Cite This Page:

Albert-Ludwigs-Universität Freiburg. "Molecular switches in the cellular power plants: Researchers discover a new basic principle of the architecture of mitochondria." ScienceDaily. ScienceDaily, 12 September 2012. <www.sciencedaily.com/releases/2012/09/120912084755.htm>.
Albert-Ludwigs-Universität Freiburg. (2012, September 12). Molecular switches in the cellular power plants: Researchers discover a new basic principle of the architecture of mitochondria. ScienceDaily. Retrieved March 29, 2015 from www.sciencedaily.com/releases/2012/09/120912084755.htm
Albert-Ludwigs-Universität Freiburg. "Molecular switches in the cellular power plants: Researchers discover a new basic principle of the architecture of mitochondria." ScienceDaily. www.sciencedaily.com/releases/2012/09/120912084755.htm (accessed March 29, 2015).

Share This


More From ScienceDaily



More Plants & Animals News

Sunday, March 29, 2015

Featured Research

from universities, journals, and other organizations


Featured Videos

from AP, Reuters, AFP, and other news services

New Arthropod Fossil Might Be Relative Of Spiders, Scorpions

New Arthropod Fossil Might Be Relative Of Spiders, Scorpions

Newsy (Mar. 29, 2015) — A 508-million-year-old arthropod that swam in the Cambrian seas is thought to share a common ancestor with spiders and scorpions. Video provided by Newsy
Powered by NewsLook.com
Vietnam Rice Boom Piles Pressure on Farmers and the Environment

Vietnam Rice Boom Piles Pressure on Farmers and the Environment

AFP (Mar. 29, 2015) — Vietnam&apos;s drive to become the world&apos;s leading rice exporter is pushing farmers in the fertile Mekong Delta to the brink, say experts, with mounting costs to the environment. Duration: 02:35 Video provided by AFP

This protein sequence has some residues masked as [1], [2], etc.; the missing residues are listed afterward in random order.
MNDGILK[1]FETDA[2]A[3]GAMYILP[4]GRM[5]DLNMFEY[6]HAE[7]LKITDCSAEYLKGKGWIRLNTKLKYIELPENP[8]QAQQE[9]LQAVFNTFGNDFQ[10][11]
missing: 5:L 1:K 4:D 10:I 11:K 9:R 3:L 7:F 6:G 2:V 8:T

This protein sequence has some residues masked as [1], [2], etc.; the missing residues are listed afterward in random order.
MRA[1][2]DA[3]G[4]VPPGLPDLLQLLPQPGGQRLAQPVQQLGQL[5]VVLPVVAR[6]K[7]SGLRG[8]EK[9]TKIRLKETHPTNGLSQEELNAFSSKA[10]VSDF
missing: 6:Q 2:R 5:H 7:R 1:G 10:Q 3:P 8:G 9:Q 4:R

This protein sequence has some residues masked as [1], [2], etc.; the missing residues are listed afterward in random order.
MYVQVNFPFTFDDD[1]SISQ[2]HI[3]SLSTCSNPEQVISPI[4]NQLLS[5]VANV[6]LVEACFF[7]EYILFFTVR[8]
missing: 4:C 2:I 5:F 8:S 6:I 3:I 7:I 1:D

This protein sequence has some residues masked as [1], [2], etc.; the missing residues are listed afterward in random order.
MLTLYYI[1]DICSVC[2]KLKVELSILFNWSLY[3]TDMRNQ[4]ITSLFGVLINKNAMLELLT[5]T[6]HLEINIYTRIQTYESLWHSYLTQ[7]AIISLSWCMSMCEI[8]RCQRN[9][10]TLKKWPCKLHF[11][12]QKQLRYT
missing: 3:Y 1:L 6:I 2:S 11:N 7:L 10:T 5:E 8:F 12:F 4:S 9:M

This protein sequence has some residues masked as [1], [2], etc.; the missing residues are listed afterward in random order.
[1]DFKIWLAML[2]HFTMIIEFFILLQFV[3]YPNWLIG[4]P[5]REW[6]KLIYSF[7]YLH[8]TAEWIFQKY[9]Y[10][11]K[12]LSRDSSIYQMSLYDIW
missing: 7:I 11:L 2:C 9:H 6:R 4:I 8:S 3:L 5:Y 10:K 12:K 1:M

Powered by NewsLook.com
Raw: Lioness Has Rare Five-Cub Litter

Raw: Lioness Has Rare Five-Cub Litter

AP (Mar. 27, 2015) — A lioness in Pakistan has given birth to five cubs, twice the usual size of a litter. Queen gave birth to two other cubs just nine months ago. (March 27) Video provided by AP
Powered by NewsLook.com
Jockey Motion Tracking Reveals Racing Prowess

Jockey Motion Tracking Reveals Racing Prowess

Reuters - Innovations Video Online (Mar. 26, 2015) — Using motion tracking technology, researchers from the Royal Veterinary College (RVC) are trying to establish an optimum horse riding style to train junior jockeys, as well as enhance safety, health and well-being of both racehorses and jockeys. Matthew Stock reports. Video provided by Reuters
Powered by NewsLook.com

Search ScienceDaily

Number of stories in archives: 140,361

Find with keyword(s):
 
Enter a keyword or phrase to search ScienceDaily for related topics and research stories.

Save/Print:
Share:  

Breaking News:

Strange & Offbeat Stories

 

Plants & Animals

Earth & Climate

Fossils & Ruins

In Other News

... from NewsDaily.com

Science News

Health News

Environment News

Technology News



Save/Print:
Share:  

Free Subscriptions


Get the latest science news with ScienceDaily's free email newsletters, updated daily and weekly. Or view hourly updated newsfeeds in your RSS reader:

Get Social & Mobile


Keep up to date with the latest news from ScienceDaily via social networks and mobile apps:

Have Feedback?


Tell us what you think of ScienceDaily -- we welcome both positive and negative comments. Have any problems using the site? Questions?
Mobile iPhone Android Web
Follow Facebook Twitter Google+
Subscribe RSS Feeds Email Newsletters
Latest Headlines Health & Medicine Mind & Brain Space & Time Matter & Energy Computers & Math Plants & Animals Earth & Climate Fossils & Ruins